Easy New England Clam Chowder

This version of a New England classic is as easy as it is delicious.  Perfect for a cold night, it is garnished with bacon bits and oyster crackers and is best served with a rustic, crusty bread (for dipping) or warm biscuits.
Growing up in Massachusetts my family and I used to take an annual vacation down to a little island called Planting Island just off of Cape Cod.  I remember gathering clams from the muck in the shallow, brackish waters behind the causeway that led to the island.  My cousin would then make a delicious chowder.  This recipe, however, uses canned clams rather than fresh ones because fresh ones are an enormous pain in the rear end to gather, scrub, steam and de-sand.  A true New Englander would probably shoot me, but being a California transplant fresh clams are in short supply and I’ve never noticed an appreciable difference.  Without further ado, here goes:

Time: 60 Minutes
Level: Easy
Cost: $4-6/plate
Serves: 4-6


  • 2 Tbsp butter, divided
  • 4 slices bacon, chopped
  • 1 large white onion, diced
  • 1.5 – 2 cups celery, diced
  • 3-5 cloves garlic, minced or pressed
  • 1 bunch fresh parsley, finely chopped
  • 2 tsp tobasco (optional)
  • 1/2 tsp cayenne pepper (optional)
  • 2 lbs Yukon Gold potatoes, peeled and chunked
  • 1 15oz can low sodium chicken broth
  • 1 bottle clam juice
  • juice from 4 (4oz) canned clams (3 cans minced, 1 chopped)
  • 1 cup heavy cream
  • 2 Tbsp cornstarch dissolved in 2 Tbsp cold water (optional for thickening; this is called a slurry, by the way) OR
  • Optional for roux, if you like a really thick chowder…
    1. 1/4 cup vegetable oil
    2. 1/4 cup flour


  1. In a large saucepan, sauté bacon until nearly all the fat is rendered and bacon is well browned (Note:  You’re going to brown it a lot more than you would when you’re cooking breakfast, you want to be able to crush it in your hands to make bacon bits!)  Remove bacon from pan with slotted spoon and set aside on paper towels to drain.
  2. Remove pan from heat and melt 1 Tbsp butter in bacon fat.  Reduce heat to medium and return the pan to the stove
    1. Note:  Make sure the fat has cooled somewhat; you don’t want hot bacon grease splattering everywhere in the next step!  Also, it will burn your ingredients and the whole meal will taste burnt.  This is really important, and is the only place where you can really screw up this recipe.  If you’re not sure how hot the fat is, toss ONE little piece of onion into the fat; if it crackles loudly and grease spatters everywhere, it’s still too hot.  You basically don’t want anything to react when you toss it in the pan.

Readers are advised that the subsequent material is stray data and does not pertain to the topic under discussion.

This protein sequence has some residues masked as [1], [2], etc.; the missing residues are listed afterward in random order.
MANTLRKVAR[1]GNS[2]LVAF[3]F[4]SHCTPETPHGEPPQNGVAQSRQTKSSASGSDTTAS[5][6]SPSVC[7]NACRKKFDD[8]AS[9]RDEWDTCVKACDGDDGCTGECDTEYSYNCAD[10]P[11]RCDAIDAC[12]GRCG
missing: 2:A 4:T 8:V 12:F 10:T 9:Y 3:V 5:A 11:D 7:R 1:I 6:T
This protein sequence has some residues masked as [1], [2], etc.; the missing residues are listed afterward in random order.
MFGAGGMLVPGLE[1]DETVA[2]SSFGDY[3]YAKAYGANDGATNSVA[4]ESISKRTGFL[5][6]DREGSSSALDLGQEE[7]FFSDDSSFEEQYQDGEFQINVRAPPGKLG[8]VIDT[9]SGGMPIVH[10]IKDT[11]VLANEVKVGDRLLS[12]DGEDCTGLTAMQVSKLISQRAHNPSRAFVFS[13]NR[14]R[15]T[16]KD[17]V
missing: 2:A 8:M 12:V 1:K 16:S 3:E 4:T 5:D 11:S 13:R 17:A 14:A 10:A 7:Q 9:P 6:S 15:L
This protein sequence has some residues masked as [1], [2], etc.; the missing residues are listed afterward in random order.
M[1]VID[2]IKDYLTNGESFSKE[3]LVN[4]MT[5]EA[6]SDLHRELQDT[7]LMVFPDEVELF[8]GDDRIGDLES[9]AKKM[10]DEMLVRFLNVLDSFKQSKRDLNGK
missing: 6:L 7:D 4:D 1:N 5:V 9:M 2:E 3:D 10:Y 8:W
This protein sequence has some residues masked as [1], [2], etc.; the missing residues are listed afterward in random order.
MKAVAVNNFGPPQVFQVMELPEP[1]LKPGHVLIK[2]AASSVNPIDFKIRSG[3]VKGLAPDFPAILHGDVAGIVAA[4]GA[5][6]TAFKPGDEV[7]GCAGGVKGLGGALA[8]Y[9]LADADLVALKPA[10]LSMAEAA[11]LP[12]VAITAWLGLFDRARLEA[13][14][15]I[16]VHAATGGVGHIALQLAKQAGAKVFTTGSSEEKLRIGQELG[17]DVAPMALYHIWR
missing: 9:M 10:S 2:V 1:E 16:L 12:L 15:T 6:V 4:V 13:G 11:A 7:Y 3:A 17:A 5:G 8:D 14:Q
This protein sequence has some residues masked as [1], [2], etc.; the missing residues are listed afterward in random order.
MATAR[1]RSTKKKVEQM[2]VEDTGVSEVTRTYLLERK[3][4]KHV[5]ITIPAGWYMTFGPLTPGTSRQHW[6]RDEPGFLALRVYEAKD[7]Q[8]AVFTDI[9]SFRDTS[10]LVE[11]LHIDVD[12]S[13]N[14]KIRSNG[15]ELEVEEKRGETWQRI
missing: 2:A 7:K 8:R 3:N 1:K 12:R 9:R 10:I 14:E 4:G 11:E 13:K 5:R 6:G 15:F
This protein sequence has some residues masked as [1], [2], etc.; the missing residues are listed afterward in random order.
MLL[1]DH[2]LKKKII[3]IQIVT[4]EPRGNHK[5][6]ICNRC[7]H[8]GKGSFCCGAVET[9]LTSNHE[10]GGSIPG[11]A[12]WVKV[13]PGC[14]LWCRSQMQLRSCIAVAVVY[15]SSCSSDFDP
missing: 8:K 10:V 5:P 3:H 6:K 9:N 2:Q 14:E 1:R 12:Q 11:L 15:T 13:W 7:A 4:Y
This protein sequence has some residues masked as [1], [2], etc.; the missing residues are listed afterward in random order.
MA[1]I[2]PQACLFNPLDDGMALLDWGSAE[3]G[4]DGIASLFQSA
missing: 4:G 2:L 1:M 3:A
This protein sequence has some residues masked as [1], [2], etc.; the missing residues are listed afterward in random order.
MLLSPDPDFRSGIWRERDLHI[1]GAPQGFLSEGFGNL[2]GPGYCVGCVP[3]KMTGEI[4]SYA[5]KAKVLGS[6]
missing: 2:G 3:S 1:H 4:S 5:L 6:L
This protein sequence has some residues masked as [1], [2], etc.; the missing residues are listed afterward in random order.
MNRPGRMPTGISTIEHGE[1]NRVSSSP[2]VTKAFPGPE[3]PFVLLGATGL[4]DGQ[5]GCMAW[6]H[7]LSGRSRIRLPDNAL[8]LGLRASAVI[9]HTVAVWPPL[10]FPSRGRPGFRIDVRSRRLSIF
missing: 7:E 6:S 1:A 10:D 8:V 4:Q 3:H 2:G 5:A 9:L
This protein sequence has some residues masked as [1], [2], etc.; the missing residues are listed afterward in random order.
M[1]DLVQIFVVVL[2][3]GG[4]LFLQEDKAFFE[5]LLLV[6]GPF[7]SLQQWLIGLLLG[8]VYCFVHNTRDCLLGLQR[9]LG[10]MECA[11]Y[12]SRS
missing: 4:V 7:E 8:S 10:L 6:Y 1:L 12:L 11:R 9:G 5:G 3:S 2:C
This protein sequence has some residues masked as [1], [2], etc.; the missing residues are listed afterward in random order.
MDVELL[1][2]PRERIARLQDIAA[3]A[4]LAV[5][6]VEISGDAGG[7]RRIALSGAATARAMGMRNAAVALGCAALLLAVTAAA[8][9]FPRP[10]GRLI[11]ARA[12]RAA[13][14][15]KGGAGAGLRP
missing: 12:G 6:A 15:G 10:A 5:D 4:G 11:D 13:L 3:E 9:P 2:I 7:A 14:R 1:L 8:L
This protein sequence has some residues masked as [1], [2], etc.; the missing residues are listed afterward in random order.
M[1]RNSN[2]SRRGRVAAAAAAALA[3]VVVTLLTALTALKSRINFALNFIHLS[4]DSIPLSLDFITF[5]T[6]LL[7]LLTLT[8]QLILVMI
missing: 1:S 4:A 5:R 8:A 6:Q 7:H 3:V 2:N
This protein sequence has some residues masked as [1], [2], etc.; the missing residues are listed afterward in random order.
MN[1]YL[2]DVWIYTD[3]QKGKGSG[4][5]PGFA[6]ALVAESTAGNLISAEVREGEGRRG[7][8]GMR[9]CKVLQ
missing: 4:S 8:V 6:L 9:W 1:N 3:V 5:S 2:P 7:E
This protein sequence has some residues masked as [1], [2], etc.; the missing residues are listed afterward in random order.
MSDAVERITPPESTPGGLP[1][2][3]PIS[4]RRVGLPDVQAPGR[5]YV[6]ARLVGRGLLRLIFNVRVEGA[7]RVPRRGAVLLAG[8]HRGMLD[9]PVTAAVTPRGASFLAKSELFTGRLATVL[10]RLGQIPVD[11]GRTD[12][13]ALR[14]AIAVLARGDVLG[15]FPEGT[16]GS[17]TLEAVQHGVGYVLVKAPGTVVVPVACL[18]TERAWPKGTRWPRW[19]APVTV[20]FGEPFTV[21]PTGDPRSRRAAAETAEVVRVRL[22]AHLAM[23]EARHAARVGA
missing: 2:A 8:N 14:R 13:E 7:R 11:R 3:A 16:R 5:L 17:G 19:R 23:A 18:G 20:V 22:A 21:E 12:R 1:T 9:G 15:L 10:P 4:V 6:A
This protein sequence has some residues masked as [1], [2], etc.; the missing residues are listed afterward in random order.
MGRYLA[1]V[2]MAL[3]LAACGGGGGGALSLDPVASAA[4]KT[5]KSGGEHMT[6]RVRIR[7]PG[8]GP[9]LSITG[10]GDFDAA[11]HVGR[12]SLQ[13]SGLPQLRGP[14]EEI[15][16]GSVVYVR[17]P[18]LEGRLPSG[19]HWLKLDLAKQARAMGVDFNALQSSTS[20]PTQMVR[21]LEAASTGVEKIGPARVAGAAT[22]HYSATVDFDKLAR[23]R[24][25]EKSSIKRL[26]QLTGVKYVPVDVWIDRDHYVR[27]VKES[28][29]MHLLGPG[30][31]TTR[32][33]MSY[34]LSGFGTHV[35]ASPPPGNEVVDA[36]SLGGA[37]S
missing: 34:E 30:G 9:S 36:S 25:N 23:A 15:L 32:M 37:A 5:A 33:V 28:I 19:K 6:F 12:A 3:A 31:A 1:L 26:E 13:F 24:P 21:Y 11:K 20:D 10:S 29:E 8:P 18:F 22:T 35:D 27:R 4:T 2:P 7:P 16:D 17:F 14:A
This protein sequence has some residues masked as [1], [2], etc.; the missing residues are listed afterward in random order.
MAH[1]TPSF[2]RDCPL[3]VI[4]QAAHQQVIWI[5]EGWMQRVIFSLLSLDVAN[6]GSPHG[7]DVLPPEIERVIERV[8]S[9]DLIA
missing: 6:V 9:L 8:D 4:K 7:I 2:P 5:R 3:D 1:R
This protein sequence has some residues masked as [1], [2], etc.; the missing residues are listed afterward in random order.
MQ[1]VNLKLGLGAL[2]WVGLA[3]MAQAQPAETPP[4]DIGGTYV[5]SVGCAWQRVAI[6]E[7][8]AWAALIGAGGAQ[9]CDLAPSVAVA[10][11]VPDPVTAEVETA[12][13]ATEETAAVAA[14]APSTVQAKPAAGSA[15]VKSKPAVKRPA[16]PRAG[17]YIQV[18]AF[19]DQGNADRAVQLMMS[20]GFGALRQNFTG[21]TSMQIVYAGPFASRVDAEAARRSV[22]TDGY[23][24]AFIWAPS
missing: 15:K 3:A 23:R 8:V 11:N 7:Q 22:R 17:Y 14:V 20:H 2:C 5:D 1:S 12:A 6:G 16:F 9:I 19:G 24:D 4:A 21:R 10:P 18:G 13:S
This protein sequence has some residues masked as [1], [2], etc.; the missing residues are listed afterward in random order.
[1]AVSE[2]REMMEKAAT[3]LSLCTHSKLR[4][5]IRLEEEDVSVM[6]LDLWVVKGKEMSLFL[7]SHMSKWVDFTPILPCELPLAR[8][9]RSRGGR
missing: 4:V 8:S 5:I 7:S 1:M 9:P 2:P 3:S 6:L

3. Add onion, celery and parsley to pan and sauté in bacon fat until onion is translucent, 3-5 minutes.  (This combination of stuff is called a sofríto, by the way).
  4. Add garlic and sauté until fragrant, 1-2 more minutes.
  5. If using, add Tabasco and cayenne and saute until fragrant, 1 minute (Trust me on this, use these ingredients – I know it sounds crazy in clam chowder but it adds a nice zing without being overpowering)
  6. Add potatoes, chicken broth, bottle of clam juice, and juice from canned clams.  If there isn’t enough liquid to cover the potatoes by at least 1/2 inch, add warm water until the potatoes are submerged.  Cover, bring to a rapid boil, remove cover, reduce heat to a simmer, and allow liquid to reduce and sauce to thicken until potatoes are cooked through, 20 – 30 minutes (test the potatoes by sticking a fork in them).
  7. Once sauce has reached desired consistency and potatoes are done, stir in clams, cream, and remaining butter.  Bring to a simmer and allow to cook for 5 minutes more (clams don’t take long to cook).
  8. If your chowder isn’t thick enough, add the slurry of cornstarch and water OR
  9. Optional, if you like a really thick chowder:  Heat 1/4 cup vegetable oil in a small saucepan and slowly whisk in the flour all while continuously whisking.  Incorporate the flour and continue to stir, until the mixture becomes a light blond color.  Remove from heat and continue to whisk vigorously.  After 1-2 minutes, add 1/4 cup of the soup mixture to the roux and continue to whisk vigorously (did I mention to whisk vigorously?  Don’t stop whisking!)  Once the soup mixture is incorporated into the roux, add the contents of the sauce pan back into the chowder and stir.  It will thicken tremendously.
  10. Turn off heat and stir for 3 -5 minutes to aid the cooling process and help flavors marry.

Serve into bowls and garnish with reserved bacon bits and oyster crackers.  Serve with bread or biscuits.

3 thoughts on “Easy New England Clam Chowder

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